Four leading global retail firms have come together with the shared goal of promoting significant climate action.
On Wednesday, Sweden’s H&M Group and Ingka Group—which owns Ikea—joined European home improvement retail firm Kingfisher Plc. and Walmart to launch the Race to Zero. The retailers have partnered with the COP26 High Level Climate Action Champions to advance their mission of combatting climate change, and the effort will be supported by the World Business Council for Sustainable Development (WBCSD).
The initiative’s goal is specific: to encourage international members of the retail community to join in the fight to reduce carbon emissions, ultimately limiting global warming to 1.5 degrees Celsius, in accordance with the guidelines established by the Paris Agreement. When the accord was drafted in 2015, its aim was to substantially curb greenhouse gas emissions from all major countries responsible, and retail leaders have a major role to play in achieving that goal, the group said.
According to Race to Zero, the retail sector’s unprecedented pandemic-related challenges have only been exacerbated by the continued threat of climate change, which changes the way that supply chains operate, from the cultivation of raw materials through production to transport to the end consumer. While brands have long espoused a desire to combat global warming, a true, sector-wide de-carbonization strategy has been lacking, it added. Just 5 percent of retail businesses have committed to Paris Agreement goals.
Retailers can do their part by setting science-based targets and working to halve their greenhouse gas emissions by 2030, the group said. They must commit to achieving net-zero carbon emissions by 2050 at the latest, it added. The campaign aims to provide retail industry-specific guidance to achieve these metrics, while giving companies access to leading climate experts and best practices. Race to Zero will work with industry trade associations to drive awareness about the effort and share resources, with the goal of promoting further adoption.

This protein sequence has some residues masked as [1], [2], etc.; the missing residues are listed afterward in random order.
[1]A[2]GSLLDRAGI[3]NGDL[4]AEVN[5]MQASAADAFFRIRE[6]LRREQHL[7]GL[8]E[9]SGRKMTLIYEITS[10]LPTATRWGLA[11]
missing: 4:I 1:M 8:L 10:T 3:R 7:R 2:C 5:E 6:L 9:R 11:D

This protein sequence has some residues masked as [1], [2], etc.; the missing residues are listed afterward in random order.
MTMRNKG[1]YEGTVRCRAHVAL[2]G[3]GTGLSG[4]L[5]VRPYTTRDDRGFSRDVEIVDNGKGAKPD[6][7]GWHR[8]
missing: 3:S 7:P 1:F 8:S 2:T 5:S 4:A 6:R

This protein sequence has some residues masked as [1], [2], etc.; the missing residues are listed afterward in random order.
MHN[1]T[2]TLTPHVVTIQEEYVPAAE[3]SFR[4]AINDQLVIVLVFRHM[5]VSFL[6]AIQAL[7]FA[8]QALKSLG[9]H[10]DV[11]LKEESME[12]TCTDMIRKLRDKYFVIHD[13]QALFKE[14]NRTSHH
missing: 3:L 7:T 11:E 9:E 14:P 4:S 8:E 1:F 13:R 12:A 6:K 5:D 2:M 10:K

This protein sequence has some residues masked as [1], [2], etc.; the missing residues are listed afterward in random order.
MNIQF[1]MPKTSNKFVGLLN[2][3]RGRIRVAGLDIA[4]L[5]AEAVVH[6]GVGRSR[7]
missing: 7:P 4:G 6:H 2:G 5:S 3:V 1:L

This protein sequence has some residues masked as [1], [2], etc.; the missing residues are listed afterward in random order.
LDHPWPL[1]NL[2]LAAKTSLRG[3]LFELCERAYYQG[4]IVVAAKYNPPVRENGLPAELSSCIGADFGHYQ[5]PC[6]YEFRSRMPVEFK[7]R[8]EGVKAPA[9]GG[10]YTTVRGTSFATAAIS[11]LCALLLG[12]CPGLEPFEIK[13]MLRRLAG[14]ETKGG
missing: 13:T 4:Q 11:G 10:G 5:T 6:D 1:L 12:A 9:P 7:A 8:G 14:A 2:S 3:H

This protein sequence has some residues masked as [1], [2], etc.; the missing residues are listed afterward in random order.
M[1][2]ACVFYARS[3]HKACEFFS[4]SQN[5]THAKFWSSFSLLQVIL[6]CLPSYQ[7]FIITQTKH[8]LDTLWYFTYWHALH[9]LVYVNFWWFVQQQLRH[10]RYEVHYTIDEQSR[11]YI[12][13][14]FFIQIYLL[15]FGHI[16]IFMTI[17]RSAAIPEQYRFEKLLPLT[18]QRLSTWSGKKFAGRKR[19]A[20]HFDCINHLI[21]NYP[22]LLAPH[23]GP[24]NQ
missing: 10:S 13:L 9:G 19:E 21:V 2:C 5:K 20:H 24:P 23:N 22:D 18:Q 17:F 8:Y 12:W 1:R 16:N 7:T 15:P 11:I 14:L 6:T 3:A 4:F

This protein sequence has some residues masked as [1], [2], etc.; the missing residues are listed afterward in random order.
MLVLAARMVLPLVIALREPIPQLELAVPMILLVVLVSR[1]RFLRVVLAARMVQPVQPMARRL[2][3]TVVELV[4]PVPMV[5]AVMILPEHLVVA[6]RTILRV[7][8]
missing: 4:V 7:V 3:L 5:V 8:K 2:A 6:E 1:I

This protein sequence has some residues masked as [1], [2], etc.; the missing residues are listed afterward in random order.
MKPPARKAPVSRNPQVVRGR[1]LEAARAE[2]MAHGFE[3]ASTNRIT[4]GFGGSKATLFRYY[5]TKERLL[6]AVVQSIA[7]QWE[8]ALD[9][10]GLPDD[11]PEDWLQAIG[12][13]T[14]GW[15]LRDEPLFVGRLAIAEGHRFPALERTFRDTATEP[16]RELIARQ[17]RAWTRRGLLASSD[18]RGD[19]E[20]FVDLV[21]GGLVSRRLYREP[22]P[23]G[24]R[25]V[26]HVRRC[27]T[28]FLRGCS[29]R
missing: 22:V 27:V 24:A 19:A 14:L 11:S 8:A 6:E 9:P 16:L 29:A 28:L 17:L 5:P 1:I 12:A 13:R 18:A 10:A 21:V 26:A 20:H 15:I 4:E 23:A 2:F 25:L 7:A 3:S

“I encourage the retail industry to join us and take immediate climate action to halve global emissions by 2030,” Nigel Topping, a UN climate champion for COP26, said in a statement. “Together, we can win the Race to Zero.”
WBCSD president and CEO Peter Bakker noted that other leading firms should follow H&M, Ingka, Kingfisher and Walmart’s example and work to “showcase leadership and commitment” in the fight to protect both “people and planet.”
Earlier this year, H&M launched the Impatient Manifesto, an accelerated social and environmental strategy designed to help the firm and its partners achieve sustainable development goals set for by the UN. Meanwhile, big-box chain Walmart’s Project Gigaton, launched in 2017, aims to curb 1 billion metric tons of greenhouse gases from the global value chain by 2030—and has managed to prevent 375 million metric tons from seeping into the atmosphere as of this spring. The program doesn’t just target the company’s own operations—it seeks to help Walmart’s suppliers set their own goals.
“This campaign is a call to retailers everywhere to take ambitious climate action as they increasingly recognize the risks posed by climate change across their supply chains and operations,” Bakker said of Race to Zero. The climate emergency and its impacts to the natural world have also led to a rise in inequalities, disproportionately imperiling underserved populations in developing countries. Industries must come together to rethink the way they operate, as “governments, investors and businesses are uniting to support a pathway to limit the global temperature rise to 1.5 degrees Celsius.”
The issue has become “the greatest and most complex” challenge of our time, he added.